Tennent's correspondence principle and loop-local variable capture
brendan at mozilla.com
Thu Jun 30 16:07:29 PDT 2011
On Jun 30, 2011, at 3:33 PM, Vladimir Sedach wrote:
> I was recently pointed to the block scoping and TCP discussions by
> Peter Michaux, and have a question as to how this will affect the
> capture of loop-local variables by closures created in loops.
A well-known sore point.
The good news is that for-in and for-of loops in ES.next, when using let (or if implicitly using let, in comprehensions, generator expressions, and possibly even the for-of loop statmeent) not var, will result in a fresh binding per iteration:
> Some programming languages (Common Lisp in particular) assign a new
> binding to loop-local variables on every iteration. JS doesn't do
> this, but there is a way to introduce a new lexical environment on
> every iteration with the WITH statement, an idea that I first
> encountered in the Scheme2JS compiler
> (http://www-sop.inria.fr/indes/scheme2js/). Parenscript uses this
> trick for translating Common Lisp to JS (a good discussion of how this
> shows up in loops is here:
> However the WITH statement is deprecated. How can per-iteration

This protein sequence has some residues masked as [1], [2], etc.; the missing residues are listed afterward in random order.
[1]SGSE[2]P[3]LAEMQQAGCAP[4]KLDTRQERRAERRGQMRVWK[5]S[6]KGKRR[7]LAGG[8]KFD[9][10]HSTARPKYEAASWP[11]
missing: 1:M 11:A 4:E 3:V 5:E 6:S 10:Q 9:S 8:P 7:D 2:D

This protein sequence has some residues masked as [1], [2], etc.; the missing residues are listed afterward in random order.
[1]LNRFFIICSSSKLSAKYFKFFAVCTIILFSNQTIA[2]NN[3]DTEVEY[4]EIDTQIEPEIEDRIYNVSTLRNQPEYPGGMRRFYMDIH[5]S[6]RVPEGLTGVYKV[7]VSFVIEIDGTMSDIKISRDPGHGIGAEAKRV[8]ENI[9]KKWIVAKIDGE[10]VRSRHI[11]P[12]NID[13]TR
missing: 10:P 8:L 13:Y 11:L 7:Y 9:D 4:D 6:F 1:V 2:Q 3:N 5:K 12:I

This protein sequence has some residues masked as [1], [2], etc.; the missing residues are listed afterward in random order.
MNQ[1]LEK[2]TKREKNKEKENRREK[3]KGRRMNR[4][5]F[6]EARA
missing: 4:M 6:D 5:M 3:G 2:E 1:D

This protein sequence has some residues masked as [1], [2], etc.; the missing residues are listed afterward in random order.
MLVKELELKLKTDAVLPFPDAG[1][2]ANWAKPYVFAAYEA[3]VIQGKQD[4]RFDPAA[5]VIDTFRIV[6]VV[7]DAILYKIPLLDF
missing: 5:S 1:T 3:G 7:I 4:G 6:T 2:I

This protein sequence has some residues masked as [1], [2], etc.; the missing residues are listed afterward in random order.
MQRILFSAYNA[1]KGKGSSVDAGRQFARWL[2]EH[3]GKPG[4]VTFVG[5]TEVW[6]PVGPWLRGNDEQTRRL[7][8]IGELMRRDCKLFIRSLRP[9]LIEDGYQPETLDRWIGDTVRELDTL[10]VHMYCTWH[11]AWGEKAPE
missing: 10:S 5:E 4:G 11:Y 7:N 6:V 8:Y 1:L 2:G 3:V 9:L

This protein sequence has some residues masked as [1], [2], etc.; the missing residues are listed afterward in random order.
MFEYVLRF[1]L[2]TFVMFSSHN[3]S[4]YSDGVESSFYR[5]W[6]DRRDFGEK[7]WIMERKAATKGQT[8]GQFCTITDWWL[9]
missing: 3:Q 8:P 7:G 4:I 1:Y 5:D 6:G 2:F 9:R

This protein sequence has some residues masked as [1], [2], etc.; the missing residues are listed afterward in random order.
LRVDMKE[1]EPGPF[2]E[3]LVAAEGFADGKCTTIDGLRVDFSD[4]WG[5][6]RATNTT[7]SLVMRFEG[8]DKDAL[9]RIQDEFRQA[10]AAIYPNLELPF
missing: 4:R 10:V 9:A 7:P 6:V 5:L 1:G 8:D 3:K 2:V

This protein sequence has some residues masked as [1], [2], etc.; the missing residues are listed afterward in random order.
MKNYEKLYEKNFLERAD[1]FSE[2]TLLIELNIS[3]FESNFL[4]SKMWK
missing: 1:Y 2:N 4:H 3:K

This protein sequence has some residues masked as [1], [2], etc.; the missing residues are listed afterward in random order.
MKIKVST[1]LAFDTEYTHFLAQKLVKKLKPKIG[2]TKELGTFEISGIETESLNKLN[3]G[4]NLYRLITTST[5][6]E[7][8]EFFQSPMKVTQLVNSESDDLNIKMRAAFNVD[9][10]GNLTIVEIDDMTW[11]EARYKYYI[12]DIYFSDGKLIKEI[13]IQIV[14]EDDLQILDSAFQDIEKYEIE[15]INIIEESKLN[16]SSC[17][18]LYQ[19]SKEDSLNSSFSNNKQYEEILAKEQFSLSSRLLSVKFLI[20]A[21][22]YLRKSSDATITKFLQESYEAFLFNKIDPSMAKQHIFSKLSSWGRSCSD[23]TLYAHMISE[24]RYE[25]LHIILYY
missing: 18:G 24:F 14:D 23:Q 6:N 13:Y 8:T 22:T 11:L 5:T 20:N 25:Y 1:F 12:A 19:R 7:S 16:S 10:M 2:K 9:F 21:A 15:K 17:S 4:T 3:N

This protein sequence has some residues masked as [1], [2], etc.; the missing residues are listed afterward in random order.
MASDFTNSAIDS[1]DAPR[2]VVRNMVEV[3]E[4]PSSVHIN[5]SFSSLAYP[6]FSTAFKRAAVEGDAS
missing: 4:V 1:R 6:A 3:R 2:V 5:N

> loop-local variable capture be accomplished with the current proposal,
> and what effect does the Block Lambda Revival proposal have on this
See above. 'with' is not lexical in any sense, and it has been removed from ES5 strict mode, so it is gone from Harmony / ES.next.
'let', on the other hand, is the new var, and we have the opportunity to make a fresh binding per iteration when for-in/-of is used with 'let'. This is the way to go.
The old C-style for(;;) loop is a hard case. It really does want a single shared-mutable loop control variable. Making 'let' instead of var in for (let i = 0; i < N; i++) ... bind afresh on each iteration and communicate the ++ update across the loop edge is theoretically doable, but it's wrong. There's really only one binding there.
So for-in/-of will benefit with 'let'. Is that enough? If not, you can always nest an explicit block inside the loop and capture its 'let' bindings.
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